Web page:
Researchers at the University of Arizona, Tucson recently received a $1.2 million award from the NIH for the Chemoprevention of Skin Cancer Program Project, led by David Alberts, MD. The University of Arizona website says that Alberts has spent his career focusing on translational cancer prevention and treatment research. His main area of expertise is laboratory-based and clinical research investigating the chemoprevention and treatment as such devastating cancers as breast cancer, colon cancer, ovary cancer and skin cancer. He served as the University of Arizona Cancer Center’s director from 2005 to June 2013. The abstract for the project receiving new NIH funding on NIH RePORTER states:
“Skin cancer is the most common malignancy in the world. One out of three new cancers is a skin cancer. More than 1 million cases of non-melanoma skin cancer (basal cell carcinoma and squamous cell cancers) occur annually. While the incidence rates for non-melanoma skin cancers continue to rise, there continues to be a substantial impact on morbidity, health and health care costs. The overall goal of this program project is to employ novel technologies and develop new therapeutic strategies to eradicate intraepithelial neoplasias in the skin (i.e. actinic keratosis, squamous cell carcinoma in situ) and dramatically reduce the risk of squamous cell carcinoma of the skin. Since the key risk factors and signaling pathways in both melanoma and squamous cell skin cancers, appear linked, these strategies will also be tested for efficacy and safety in preclinical melanoma models.”
To achieve the project’s goals, University of Arizona researchers plan to:
- Identify the molecular targets in solar radiation signaling pathways of SCC and melanoma development
- Identify molecular pathways that add to altered terminal differentiation and barrier dysfunction in sun damaged skin
- Select new chemopreventive agents and synthesis of prodrugs that target these molecular targets
- Test the best potential target-specific agents and prodrugs in preclinical pharmacology and toxicology models
- Conduct clinical trials of new IND-registered agents to confirm chemopreventive safety, tolerability and effectiveness
Tucson BioResearch Product Faire™ Event 2012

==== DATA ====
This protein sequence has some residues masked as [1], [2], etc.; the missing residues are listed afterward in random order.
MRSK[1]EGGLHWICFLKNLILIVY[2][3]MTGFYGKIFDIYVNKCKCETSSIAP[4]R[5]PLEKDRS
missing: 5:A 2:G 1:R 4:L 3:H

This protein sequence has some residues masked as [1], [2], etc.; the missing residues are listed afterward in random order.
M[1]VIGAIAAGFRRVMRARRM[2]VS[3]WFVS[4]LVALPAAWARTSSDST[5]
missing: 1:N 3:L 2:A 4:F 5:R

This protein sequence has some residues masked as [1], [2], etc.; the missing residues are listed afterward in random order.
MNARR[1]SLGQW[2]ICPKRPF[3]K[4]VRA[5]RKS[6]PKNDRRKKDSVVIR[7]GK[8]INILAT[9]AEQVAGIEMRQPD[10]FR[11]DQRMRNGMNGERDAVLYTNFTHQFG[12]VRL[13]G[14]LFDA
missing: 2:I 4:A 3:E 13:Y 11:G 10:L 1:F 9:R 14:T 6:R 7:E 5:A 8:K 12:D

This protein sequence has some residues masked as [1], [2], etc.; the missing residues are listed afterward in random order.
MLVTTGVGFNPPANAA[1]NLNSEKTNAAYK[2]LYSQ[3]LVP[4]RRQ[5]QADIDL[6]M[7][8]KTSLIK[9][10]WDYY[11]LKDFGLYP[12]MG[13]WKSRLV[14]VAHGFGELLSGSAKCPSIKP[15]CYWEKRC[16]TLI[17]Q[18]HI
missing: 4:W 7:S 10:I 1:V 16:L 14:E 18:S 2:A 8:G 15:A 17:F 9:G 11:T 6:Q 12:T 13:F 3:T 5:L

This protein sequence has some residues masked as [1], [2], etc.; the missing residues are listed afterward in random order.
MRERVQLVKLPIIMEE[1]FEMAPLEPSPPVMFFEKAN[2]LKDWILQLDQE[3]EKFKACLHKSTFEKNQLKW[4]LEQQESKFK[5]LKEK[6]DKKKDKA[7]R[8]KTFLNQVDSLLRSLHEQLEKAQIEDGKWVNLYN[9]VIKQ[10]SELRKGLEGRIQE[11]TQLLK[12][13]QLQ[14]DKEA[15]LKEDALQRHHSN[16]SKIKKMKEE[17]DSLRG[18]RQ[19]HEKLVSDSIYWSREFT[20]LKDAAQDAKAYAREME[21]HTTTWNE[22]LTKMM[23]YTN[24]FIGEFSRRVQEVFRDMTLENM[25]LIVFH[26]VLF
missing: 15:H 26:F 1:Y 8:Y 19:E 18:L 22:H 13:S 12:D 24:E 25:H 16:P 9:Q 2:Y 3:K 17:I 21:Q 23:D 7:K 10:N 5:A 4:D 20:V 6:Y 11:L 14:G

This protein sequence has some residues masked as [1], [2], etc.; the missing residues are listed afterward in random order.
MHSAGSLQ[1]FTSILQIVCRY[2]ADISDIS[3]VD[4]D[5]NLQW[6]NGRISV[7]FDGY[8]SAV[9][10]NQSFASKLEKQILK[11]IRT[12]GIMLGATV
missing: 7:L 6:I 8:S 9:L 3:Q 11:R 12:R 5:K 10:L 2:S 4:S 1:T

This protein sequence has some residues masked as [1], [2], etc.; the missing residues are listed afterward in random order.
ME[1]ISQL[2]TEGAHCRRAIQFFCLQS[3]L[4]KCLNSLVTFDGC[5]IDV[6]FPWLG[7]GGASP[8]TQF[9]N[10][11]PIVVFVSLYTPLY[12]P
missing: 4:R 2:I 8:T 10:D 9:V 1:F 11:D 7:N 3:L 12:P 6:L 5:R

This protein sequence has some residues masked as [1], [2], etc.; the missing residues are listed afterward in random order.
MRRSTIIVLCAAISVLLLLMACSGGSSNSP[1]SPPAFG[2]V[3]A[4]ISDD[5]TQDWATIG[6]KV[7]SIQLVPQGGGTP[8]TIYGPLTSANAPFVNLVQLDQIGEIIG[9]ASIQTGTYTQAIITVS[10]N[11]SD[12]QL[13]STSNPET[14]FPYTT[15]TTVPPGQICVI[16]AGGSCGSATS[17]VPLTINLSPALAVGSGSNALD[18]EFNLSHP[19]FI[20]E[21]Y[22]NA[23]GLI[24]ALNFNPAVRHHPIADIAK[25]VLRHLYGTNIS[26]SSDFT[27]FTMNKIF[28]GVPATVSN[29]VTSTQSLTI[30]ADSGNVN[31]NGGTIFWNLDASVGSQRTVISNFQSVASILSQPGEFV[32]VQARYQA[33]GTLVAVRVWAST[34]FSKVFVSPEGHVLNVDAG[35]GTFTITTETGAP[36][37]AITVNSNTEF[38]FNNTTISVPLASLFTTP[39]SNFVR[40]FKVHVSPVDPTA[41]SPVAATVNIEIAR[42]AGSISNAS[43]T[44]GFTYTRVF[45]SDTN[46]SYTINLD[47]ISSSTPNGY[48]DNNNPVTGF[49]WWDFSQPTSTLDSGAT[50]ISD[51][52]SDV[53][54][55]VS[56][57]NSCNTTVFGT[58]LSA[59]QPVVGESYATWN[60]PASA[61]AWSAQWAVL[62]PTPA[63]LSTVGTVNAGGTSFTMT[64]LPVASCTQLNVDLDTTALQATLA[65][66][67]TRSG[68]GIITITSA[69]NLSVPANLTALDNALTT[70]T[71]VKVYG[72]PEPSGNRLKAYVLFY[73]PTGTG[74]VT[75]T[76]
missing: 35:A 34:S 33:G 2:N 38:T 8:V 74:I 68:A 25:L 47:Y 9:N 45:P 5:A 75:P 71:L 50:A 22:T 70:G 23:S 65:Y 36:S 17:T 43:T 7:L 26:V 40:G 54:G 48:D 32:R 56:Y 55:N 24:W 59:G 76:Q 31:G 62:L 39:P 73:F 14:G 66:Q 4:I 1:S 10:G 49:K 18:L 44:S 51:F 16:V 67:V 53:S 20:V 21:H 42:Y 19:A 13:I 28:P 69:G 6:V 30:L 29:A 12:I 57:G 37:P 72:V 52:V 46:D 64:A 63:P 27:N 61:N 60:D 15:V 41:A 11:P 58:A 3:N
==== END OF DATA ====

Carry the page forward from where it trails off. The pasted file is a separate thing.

In addition to this latest NIH grant, the University of Arizona has a great deal of funding available for researchers interested in life science products and lab products. In 2012, the NIH gave the University of Arizona $83.3 million in research funding, while the NSF gave the university $51.5 million in 2012. This money was distributed among various projects in life science disciplines. For a full list of departments and projects receiving NIH and NSF funding at the University of Arizona, Tucson, please visit the NIH website and the NSF website.
If you are a lab supplier working to sell your life science products and lab products and are interested in exhibiting at Arizona life science marketing events, Biotechnology Calendar, Inc. invites you to attend our annual Tucson BioResearch Product Faire™ Event on October 9th, 2013. Last year’s Tucson BioResearch Product Faire™ Event attracted 151 attendees, of which 25 were purchasing agents, professors and post docs, and 25 were lab managers. The attendees came from 23 different research buildings and 41 departments around campus.
Biotechnology Calendar, Inc. is a full-service science research marketing and events-planning company that organizes life science marketing events at top research universities across the country. If you’re interested in marketing your life science products and lab products at life science marketing events closer to home, we encourage you to view our 2013 calendar of events. For more information on the Tucson BioResearch Product Faire™ Event, or for more detailed funding statistics at the University of Arizona, Tucson, click on the button below.